Grape exports to the U.S. from Peru typically peak between December and January and therefore a surge in Peruvian grape volumes can be expected in the following weeks.

With the viability of grape farming in Peru improving, cumulative volumes larger than that of the previous season could be expected.


Grape Volumes by History (Kg) from Peru 

Source: USDA Market News via Agronometrics. (Agronometrics users can view this chart with live updates here)

Peru picks up from the end of the Californian grape season, around September each year and dominates until April, while produce continues to trickle in until May, as shown by the graph below.

Peak volumes are recorded mostly in January, two months prior to the peak of the Chilean grape season, in March. The highest recorded volume for Peruvian grapes last season was 83M kilos. 


Grape Volumes by History (Kg) from California, Chile and Peru 

Source: USDA Market News via Agronometrics. (Agronometrics users can view this chart with live updates here)

The graph below portrays the monthly price ranges for grapes from California, Chile and Peru.

As can be observed, Peruvian grape prices are mostly at par with the prices for Chilean grapes following the end of the Californian grape season each year, illustrating the inherent value of Peruvian grapes.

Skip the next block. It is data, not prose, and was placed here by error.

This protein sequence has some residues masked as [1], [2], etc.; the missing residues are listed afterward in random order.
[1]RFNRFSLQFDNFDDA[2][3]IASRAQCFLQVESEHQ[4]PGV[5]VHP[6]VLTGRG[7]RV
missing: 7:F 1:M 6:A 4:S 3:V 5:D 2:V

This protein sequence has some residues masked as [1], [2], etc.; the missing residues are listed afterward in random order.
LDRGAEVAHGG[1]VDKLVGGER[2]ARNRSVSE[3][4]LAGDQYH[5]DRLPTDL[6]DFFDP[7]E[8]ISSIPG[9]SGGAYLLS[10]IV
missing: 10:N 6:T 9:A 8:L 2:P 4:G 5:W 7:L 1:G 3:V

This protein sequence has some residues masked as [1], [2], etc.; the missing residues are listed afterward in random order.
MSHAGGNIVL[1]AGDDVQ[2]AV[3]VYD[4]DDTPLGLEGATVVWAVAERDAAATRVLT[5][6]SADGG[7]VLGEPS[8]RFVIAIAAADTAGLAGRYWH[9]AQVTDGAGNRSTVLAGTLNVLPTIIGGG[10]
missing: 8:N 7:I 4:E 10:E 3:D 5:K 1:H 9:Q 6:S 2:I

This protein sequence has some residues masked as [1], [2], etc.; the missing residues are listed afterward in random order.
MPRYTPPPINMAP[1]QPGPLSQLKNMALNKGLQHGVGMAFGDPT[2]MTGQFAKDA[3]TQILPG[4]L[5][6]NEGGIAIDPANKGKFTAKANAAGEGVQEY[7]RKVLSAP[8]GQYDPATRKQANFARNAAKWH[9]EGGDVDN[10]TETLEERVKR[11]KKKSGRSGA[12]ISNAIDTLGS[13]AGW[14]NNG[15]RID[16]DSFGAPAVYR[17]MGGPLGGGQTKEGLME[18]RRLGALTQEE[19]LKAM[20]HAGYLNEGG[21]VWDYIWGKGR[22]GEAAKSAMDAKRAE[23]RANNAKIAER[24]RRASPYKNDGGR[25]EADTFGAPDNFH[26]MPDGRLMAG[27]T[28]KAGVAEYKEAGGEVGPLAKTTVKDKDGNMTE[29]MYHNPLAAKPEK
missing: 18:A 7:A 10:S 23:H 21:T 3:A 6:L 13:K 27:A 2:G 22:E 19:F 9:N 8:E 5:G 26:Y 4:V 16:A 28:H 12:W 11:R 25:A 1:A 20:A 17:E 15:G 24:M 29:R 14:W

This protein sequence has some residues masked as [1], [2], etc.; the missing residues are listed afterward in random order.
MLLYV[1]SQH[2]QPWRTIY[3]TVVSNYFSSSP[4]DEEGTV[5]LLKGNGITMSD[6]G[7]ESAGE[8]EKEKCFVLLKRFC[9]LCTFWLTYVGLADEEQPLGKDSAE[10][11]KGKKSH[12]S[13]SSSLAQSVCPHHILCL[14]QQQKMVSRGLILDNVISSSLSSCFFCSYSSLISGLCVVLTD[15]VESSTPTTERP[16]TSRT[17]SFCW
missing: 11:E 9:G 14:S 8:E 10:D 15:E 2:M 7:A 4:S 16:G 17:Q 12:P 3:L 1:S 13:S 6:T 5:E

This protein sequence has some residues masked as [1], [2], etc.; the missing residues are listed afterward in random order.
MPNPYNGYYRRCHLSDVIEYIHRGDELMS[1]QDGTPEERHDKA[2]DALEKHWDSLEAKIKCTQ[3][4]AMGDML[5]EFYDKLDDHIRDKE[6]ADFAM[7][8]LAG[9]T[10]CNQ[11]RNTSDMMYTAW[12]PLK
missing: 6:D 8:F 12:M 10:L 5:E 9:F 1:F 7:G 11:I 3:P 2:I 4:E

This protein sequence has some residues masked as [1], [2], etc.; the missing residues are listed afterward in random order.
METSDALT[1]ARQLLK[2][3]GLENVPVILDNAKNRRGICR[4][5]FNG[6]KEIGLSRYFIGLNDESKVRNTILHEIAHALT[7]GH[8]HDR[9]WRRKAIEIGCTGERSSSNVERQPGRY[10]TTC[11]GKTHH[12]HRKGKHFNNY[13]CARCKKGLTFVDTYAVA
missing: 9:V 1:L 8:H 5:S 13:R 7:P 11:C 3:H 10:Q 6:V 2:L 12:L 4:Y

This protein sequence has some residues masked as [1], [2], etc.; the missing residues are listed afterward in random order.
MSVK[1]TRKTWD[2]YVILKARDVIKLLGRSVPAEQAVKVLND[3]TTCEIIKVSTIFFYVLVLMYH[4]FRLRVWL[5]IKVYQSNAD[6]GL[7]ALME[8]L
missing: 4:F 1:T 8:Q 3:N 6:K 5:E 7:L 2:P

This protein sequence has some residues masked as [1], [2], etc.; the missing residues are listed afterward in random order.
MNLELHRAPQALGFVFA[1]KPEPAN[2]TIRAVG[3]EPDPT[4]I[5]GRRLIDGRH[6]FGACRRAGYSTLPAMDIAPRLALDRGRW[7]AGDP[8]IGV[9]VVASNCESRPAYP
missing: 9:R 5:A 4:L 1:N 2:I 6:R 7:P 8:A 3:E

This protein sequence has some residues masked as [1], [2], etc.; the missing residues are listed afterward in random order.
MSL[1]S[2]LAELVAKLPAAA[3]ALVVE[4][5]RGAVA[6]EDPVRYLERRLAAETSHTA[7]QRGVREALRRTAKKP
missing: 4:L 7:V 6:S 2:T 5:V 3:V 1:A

Grape Prices by History (USD/Kg) from California, Chile and Peru 

grapes

Source: USDA Market News via Agronometrics. (Agronometrics users can view this chart with live updates here)

The graph below compares the recorded prices for Peruvian grapes in the current and the last season.

As is evident from the numbers, the current season saw higher prices for Peruvian grapes in comparison to the last season.

The recorded prices reached a pinnacle in the first week of the year at $31.80, an increase of about 35 percent in comparison to the first week of the last year. Prices are likely to drop as the incoming volumes continue to soar.


Grape Prices by History (USD/Kg) from Peru 

Source: USDA Market News via Agronometrics. (Agronometrics users can view this chart with live updates here)